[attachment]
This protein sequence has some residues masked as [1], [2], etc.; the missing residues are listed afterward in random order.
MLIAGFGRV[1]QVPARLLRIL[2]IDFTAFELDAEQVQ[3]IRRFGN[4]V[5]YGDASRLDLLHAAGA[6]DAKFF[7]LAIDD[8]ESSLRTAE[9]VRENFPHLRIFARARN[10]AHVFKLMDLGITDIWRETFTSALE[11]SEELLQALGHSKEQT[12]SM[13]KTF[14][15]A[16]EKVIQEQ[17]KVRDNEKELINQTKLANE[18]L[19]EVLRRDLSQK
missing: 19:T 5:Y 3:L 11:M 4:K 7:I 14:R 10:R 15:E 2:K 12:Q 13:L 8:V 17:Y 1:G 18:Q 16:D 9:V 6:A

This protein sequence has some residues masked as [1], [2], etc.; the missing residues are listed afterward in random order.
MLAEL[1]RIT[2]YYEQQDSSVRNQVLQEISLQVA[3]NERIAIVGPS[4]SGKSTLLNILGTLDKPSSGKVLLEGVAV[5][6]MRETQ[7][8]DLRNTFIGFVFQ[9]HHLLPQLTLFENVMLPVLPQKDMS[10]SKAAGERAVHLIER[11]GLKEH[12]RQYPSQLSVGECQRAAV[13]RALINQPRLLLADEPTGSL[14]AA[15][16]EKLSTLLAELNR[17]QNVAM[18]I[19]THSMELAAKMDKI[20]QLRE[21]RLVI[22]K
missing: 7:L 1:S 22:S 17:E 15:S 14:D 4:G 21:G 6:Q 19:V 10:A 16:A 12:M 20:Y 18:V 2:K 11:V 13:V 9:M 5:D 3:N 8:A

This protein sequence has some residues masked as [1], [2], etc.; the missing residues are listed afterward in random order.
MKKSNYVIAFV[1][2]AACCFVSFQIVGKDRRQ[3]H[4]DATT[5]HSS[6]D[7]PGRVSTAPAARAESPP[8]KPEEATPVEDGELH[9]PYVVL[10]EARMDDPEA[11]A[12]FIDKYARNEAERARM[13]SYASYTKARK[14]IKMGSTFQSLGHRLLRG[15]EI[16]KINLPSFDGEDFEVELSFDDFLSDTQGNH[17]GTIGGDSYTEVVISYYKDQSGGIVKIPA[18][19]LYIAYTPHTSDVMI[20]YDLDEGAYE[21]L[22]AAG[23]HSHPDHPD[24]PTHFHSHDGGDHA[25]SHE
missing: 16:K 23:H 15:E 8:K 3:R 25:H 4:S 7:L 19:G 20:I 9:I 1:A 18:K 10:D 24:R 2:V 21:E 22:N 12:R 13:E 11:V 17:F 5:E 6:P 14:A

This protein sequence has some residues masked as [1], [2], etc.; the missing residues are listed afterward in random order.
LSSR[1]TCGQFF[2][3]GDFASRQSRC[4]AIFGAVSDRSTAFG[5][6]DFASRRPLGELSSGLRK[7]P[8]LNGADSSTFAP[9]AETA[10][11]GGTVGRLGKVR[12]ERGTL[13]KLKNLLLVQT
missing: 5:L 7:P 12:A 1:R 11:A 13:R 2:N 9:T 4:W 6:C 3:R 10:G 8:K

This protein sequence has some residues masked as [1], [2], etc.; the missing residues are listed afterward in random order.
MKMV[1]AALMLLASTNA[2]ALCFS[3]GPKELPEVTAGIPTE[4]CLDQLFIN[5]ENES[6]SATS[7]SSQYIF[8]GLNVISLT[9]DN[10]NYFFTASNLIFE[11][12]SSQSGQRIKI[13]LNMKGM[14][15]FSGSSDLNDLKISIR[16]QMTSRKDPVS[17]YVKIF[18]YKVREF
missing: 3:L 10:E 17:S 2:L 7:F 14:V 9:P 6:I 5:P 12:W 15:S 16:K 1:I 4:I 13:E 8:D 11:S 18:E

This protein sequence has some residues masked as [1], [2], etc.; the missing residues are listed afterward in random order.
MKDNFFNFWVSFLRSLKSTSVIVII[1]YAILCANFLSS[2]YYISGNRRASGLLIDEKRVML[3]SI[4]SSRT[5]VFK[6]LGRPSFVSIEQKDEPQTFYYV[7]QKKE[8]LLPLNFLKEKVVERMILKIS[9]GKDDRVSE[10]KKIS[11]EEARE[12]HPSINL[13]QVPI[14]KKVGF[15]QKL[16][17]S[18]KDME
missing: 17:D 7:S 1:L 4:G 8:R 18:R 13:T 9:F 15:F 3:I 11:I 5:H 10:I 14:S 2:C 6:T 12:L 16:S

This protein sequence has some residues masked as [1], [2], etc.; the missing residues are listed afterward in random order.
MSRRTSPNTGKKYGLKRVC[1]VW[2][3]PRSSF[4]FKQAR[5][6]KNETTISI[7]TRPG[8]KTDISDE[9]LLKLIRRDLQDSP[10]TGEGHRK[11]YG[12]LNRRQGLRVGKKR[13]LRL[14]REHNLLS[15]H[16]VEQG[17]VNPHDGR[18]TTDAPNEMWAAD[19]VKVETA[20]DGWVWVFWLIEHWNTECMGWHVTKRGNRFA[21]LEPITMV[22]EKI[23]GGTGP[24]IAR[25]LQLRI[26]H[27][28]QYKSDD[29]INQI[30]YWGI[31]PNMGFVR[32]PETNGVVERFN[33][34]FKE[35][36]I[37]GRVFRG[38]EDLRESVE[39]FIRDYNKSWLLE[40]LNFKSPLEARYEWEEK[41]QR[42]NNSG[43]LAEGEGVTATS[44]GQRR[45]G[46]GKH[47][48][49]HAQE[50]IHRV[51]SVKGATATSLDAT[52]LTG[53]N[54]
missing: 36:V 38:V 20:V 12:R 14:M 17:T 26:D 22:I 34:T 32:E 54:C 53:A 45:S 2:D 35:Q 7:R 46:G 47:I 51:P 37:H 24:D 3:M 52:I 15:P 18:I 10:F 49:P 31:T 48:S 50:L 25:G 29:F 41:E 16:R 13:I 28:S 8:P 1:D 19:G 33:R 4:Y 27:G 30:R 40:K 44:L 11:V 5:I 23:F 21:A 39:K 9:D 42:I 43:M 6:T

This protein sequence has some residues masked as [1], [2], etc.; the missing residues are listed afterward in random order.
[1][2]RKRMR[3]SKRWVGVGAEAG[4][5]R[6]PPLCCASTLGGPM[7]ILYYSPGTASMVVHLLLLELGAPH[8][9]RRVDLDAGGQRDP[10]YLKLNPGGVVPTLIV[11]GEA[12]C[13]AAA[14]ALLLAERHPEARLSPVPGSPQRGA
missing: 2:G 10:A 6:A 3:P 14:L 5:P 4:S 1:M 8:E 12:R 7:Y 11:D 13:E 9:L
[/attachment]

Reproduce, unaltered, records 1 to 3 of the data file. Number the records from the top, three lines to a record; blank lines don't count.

This protein sequence has some residues masked as [1], [2], etc.; the missing residues are listed afterward in random order.
MLIAGFGRV[1]QVPARLLRIL[2]IDFTAFELDAEQVQ[3]IRRFGN[4]V[5]YGDASRLDLLHAAGA[6]DAKFF[7]LAIDD[8]ESSLRTAE[9]VRENFPHLRIFARARN[10]AHVFKLMDLGITDIWRETFTSALE[11]SEELLQALGHSKEQT[12]SM[13]KTF[14][15]A[16]EKVIQEQ[17]KVRDNEKELINQTKLANE[18]L[19]EVLRRDLSQK
missing: 19:T 5:Y 3:L 11:M 4:K 7:I 14:R 10:R 15:E 2:K 12:Q 13:L 8:V 17:Y 1:G 18:Q 16:D 9:V 6:A

This protein sequence has some residues masked as [1], [2], etc.; the missing residues are listed afterward in random order.
MLAEL[1]RIT[2]YYEQQDSSVRNQVLQEISLQVA[3]NERIAIVGPS[4]SGKSTLLNILGTLDKPSSGKVLLEGVAV[5][6]MRETQ[7][8]DLRNTFIGFVFQ[9]HHLLPQLTLFENVMLPVLPQKDMS[10]SKAAGERAVHLIER[11]GLKEH[12]RQYPSQLSVGECQRAAV[13]RALINQPRLLLADEPTGSL[14]AA[15][16]EKLSTLLAELNR[17]QNVAM[18]I[19]THSMELAAKMDKI[20]QLRE[21]RLVI[22]K
missing: 7:L 1:S 22:S 17:E 15:S 14:D 4:G 21:G 6:Q 19:V 10:A 16:A 12:M 20:Y 18:V 2:K 11:V 13:V 9:M 5:D 3:N 8:A

This protein sequence has some residues masked as [1], [2], etc.; the missing residues are listed afterward in random order.
MKKSNYVIAFV[1][2]AACCFVSFQIVGKDRRQ[3]H[4]DATT[5]HSS[6]D[7]PGRVSTAPAARAESPP[8]KPEEATPVEDGELH[9]PYVVL[10]EARMDDPEA[11]A[12]FIDKYARNEAERARM[13]SYASYTKARK[14]IKMGSTFQSLGHRLLRG[15]EI[16]KINLPSFDGEDFEVELSFDDFLSDTQGNH[17]GTIGGDSYTEVVISYYKDQSGGIVKIPA[18][19]LYIAYTPHTSDVMI[20]YDLDEGAYE[21]L[22]AAG[23]HSHPDHPD[24]PTHFHSHDGGDHA[25]SHE
missing: 16:K 23:H 15:E 8:K 3:R 25:H 4:S 7:L 19:G 20:I 9:I 1:A 18:K 10:D 24:R 2:V 21:E 22:N 12:R 13:E 11:V 17:F 5:E 6:P 14:A